“We thought there was no way we wouldn’t be back on the island this year, but here we are again mainly virtual,” lamented Michel Reilhac, programmer of the virtual reality selection of the Venice International Film Festival, on the opening day. His co-curator, Liz Rosenthal, sits alongside him in Venice, Italy, where a much smaller version of their program is underway. Last year, the team piloted the organization of a quarantined festival with great success. The series of events hosted over 100,000 guests, whom the Floating City never could, and perhaps never wanted, to physically welcome. The festival repeated its model this year, adding to its network of satellite venues where attendees can access the equipment free of charge.
The prohibitive costs of VR equipment often define a select audience; So do the historic elitism of celebrity glamor and the Venetian film festival venue. However, Reilhac and Rosenthal have a vision of a global audience, a goal recently accelerated by the invention of VRchat, a tool that allows participants from all over the world to commune in the same virtual space.
âMuch of what the biennale produces, finances and organizes is much more discreet than the surface of the red carpet,â explains Reilhac. The curators find the tension between the exclusivity of the delivery mode and their desire for a successful open event to draw attention to the diversity program, but also find that the program is just as much of a behind-the-scenes incubator. âThere are parts of the Biennale that focus on scouting for development, new talent, which of course the media doesn’t talk about because there isn’t really any glamor attached to it. He gives the example of the 12 international projects that they fund annually with a grant of 60,000 euros and accompany them until their premiere at the following festival.
In its fifth annual edition, the VR wing of the Venice International Film Festival is still defining its foundations, a work taken very seriously by its shepherds. âEach year, we question the very principles on which we have built our selection. And one of the best examples is VR chats, a celebration we’re having this year for people who don’t see themselves as artists who build these amazing worlds, âsays Rosenthal. âWe added this section because we thought it was relevant, but who knows what we’ll do next year, depending on what happens. We truly see ourselves as providing a window into the new frontier of this nascent art form.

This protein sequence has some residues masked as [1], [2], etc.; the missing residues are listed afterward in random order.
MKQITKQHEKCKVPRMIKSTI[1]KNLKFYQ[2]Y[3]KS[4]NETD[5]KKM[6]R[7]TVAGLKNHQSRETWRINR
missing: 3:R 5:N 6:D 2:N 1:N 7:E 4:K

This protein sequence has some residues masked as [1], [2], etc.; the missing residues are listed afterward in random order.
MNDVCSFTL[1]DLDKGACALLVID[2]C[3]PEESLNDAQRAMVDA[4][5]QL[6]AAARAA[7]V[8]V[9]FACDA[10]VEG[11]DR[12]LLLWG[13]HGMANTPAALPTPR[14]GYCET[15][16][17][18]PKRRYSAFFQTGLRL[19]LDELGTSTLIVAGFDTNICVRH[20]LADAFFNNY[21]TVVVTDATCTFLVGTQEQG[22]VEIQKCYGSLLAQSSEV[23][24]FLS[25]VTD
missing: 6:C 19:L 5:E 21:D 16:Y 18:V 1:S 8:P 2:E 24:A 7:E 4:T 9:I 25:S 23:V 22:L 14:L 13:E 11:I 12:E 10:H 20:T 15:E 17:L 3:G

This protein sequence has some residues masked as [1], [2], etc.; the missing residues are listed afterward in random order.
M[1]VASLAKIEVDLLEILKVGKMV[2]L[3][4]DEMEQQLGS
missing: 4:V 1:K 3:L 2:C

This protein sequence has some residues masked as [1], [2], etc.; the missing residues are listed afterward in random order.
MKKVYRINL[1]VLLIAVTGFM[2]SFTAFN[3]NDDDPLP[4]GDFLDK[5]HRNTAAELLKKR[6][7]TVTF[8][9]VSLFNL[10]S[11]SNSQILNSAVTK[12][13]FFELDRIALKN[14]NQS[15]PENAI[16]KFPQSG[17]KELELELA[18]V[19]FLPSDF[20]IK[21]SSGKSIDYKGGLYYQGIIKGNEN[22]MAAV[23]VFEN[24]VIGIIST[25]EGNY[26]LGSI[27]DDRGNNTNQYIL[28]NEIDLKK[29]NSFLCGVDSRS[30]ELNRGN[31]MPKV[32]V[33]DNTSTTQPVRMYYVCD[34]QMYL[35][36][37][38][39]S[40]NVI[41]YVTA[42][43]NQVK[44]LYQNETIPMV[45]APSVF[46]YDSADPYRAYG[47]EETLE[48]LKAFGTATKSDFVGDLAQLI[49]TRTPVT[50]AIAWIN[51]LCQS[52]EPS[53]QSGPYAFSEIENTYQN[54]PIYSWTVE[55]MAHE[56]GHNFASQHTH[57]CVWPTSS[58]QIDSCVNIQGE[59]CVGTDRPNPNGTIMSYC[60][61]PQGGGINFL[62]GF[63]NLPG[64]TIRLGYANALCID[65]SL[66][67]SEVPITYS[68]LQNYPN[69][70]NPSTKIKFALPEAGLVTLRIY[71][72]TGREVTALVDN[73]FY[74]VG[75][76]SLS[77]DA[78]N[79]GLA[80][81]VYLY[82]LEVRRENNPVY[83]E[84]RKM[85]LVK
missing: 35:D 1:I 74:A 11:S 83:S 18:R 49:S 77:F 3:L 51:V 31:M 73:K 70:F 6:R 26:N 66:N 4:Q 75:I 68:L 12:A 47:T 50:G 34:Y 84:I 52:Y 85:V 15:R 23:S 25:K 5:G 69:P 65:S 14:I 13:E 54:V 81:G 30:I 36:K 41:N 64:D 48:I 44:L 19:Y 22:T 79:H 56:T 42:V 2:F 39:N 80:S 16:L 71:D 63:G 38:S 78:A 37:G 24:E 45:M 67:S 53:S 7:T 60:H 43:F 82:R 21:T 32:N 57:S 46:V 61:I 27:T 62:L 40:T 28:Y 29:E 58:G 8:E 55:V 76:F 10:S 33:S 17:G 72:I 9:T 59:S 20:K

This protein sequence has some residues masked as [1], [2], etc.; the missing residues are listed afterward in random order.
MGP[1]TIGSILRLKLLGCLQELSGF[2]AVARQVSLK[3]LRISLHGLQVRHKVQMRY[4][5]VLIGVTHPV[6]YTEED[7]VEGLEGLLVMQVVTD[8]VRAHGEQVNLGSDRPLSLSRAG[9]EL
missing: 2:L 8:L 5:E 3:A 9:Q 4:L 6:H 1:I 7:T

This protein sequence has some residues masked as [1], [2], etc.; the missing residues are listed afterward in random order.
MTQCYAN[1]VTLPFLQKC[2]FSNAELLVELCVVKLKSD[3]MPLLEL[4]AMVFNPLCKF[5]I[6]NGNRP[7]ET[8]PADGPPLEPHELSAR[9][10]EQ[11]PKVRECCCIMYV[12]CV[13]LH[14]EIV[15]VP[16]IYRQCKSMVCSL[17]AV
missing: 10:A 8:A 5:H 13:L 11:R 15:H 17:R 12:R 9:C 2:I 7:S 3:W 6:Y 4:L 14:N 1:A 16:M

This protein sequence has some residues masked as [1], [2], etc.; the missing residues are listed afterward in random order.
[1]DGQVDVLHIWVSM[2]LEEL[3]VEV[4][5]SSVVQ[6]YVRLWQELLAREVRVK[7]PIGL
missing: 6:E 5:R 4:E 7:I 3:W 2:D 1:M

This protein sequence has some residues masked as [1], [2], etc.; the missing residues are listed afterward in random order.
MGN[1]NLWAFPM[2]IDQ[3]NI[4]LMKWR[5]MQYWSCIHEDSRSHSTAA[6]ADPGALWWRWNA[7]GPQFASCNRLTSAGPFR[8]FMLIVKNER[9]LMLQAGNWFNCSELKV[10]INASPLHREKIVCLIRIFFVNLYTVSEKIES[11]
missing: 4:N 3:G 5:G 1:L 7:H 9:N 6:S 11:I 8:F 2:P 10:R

In practice, this means that Rosenthal and Reilhac hunt everywhere for commissions. They don’t have time to wait for submissions. They remain actively engaged online and offline. It plays into their program. Here are three highlights from this year’s edition that you are invited to try at home.
Don’t sleep anymore fans might consider tapping into the festival to participate in Blanca Li’s Blanca Li’s Paris Ballâ (2021), a festive and narrative game, which immerses its users in an alternative but opulent reality where they are the guests of a love story. There will also be a physical iteration in Venice for locals where 10 or more participants can walk into the same room together and take an active part in Li’s romantic intrigue.
The Grief Continues with Benjamin Cleary and Michael O’Connors Overview, an immersive cinematic experience, which takes place from the perspective of Herbie, a panda and illustrator who recently broke up with Rice, his musician girlfriend. The film emerges BoJack Cavalier and Tuca and Bertie reality in its touching portrayal of lost love and its place in art.
If the voice of David Attenborough brings you to this special place then you can’t miss Micro-Monsters, a VR documentary that throws the viewer into the skin of a bug. From this point of view, the world of aphids is focused in all their glory and live violence. Hybrid between documentary and thrills, this non-competing piece by Elliot Graves shows the potential of the educational side of virtual reality in vivid colors.
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